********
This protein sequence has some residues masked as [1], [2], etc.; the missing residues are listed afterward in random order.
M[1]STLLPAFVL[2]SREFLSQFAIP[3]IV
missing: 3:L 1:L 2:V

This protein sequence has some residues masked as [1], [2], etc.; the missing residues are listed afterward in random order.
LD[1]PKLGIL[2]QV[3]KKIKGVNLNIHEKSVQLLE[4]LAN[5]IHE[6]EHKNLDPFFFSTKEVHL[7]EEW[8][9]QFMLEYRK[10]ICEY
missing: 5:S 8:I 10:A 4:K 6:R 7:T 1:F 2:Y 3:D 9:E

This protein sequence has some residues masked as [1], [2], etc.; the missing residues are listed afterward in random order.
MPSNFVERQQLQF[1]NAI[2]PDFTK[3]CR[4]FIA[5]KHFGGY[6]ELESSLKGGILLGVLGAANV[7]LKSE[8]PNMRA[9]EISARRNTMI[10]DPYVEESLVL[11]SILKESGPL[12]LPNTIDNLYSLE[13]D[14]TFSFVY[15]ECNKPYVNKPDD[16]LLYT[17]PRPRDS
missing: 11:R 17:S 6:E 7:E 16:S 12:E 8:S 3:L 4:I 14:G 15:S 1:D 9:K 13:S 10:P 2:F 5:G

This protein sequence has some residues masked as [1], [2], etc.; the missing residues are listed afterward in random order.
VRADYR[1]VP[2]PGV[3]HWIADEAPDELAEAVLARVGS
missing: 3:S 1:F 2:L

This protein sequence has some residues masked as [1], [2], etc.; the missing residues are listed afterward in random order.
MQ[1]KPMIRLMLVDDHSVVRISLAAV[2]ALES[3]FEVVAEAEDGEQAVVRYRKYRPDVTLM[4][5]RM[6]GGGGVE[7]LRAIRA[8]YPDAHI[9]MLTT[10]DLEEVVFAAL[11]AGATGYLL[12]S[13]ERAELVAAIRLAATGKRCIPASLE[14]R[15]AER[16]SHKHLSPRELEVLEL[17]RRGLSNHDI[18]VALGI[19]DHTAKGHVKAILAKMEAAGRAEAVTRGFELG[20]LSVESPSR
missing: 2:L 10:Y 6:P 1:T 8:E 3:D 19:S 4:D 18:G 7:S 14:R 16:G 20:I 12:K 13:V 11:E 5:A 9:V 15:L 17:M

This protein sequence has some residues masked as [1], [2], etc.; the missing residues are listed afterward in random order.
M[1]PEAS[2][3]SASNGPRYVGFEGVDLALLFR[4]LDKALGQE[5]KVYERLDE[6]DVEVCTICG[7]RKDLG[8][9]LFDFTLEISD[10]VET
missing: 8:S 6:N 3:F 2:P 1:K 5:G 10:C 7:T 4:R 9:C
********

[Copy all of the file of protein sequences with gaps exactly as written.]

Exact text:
This protein sequence has some residues masked as [1], [2], etc.; the missing residues are listed afterward in random order.
M[1]STLLPAFVL[2]SREFLSQFAIP[3]IV
missing: 3:L 1:L 2:V

This protein sequence has some residues masked as [1], [2], etc.; the missing residues are listed afterward in random order.
LD[1]PKLGIL[2]QV[3]KKIKGVNLNIHEKSVQLLE[4]LAN[5]IHE[6]EHKNLDPFFFSTKEVHL[7]EEW[8][9]QFMLEYRK[10]ICEY
missing: 5:S 8:I 10:A 4:K 6:R 7:T 1:F 2:Y 3:D 9:E

This protein sequence has some residues masked as [1], [2], etc.; the missing residues are listed afterward in random order.
MPSNFVERQQLQF[1]NAI[2]PDFTK[3]CR[4]FIA[5]KHFGGY[6]ELESSLKGGILLGVLGAANV[7]LKSE[8]PNMRA[9]EISARRNTMI[10]DPYVEESLVL[11]SILKESGPL[12]LPNTIDNLYSLE[13]D[14]TFSFVY[15]ECNKPYVNKPDD[16]LLYT[17]PRPRDS
missing: 11:R 17:S 6:E 7:E 16:S 12:E 8:S 3:L 4:I 14:G 15:S 1:D 9:K 13:S 10:P 2:F 5:G

This protein sequence has some residues masked as [1], [2], etc.; the missing residues are listed afterward in random order.
VRADYR[1]VP[2]PGV[3]HWIADEAPDELAEAVLARVGS
missing: 3:S 1:F 2:L

This protein sequence has some residues masked as [1], [2], etc.; the missing residues are listed afterward in random order.
MQ[1]KPMIRLMLVDDHSVVRISLAAV[2]ALES[3]FEVVAEAEDGEQAVVRYRKYRPDVTLM[4][5]RM[6]GGGGVE[7]LRAIRA[8]YPDAHI[9]MLTT[10]DLEEVVFAAL[11]AGATGYLL[12]S[13]ERAELVAAIRLAATGKRCIPASLE[14]R[15]AER[16]SHKHLSPRELEVLEL[17]RRGLSNHDI[18]VALGI[19]DHTAKGHVKAILAKMEAAGRAEAVTRGFELG[20]LSVESPSR
missing: 2:L 10:Y 6:P 1:T 8:E 3:D 19:S 4:D 18:G 7:S 14:R 16:G 20:I 12:K 13:V 11:E 5:A 9:V 15:L 17:M

This protein sequence has some residues masked as [1], [2], etc.; the missing residues are listed afterward in random order.
M[1]PEAS[2][3]SASNGPRYVGFEGVDLALLFR[4]LDKALGQE[5]KVYERLDE[6]DVEVCTICG[7]RKDLG[8][9]LFDFTLEISD[10]VET
missing: 8:S 6:N 3:F 2:P 1:K 5:G 10:C 7:T 4:R 9:C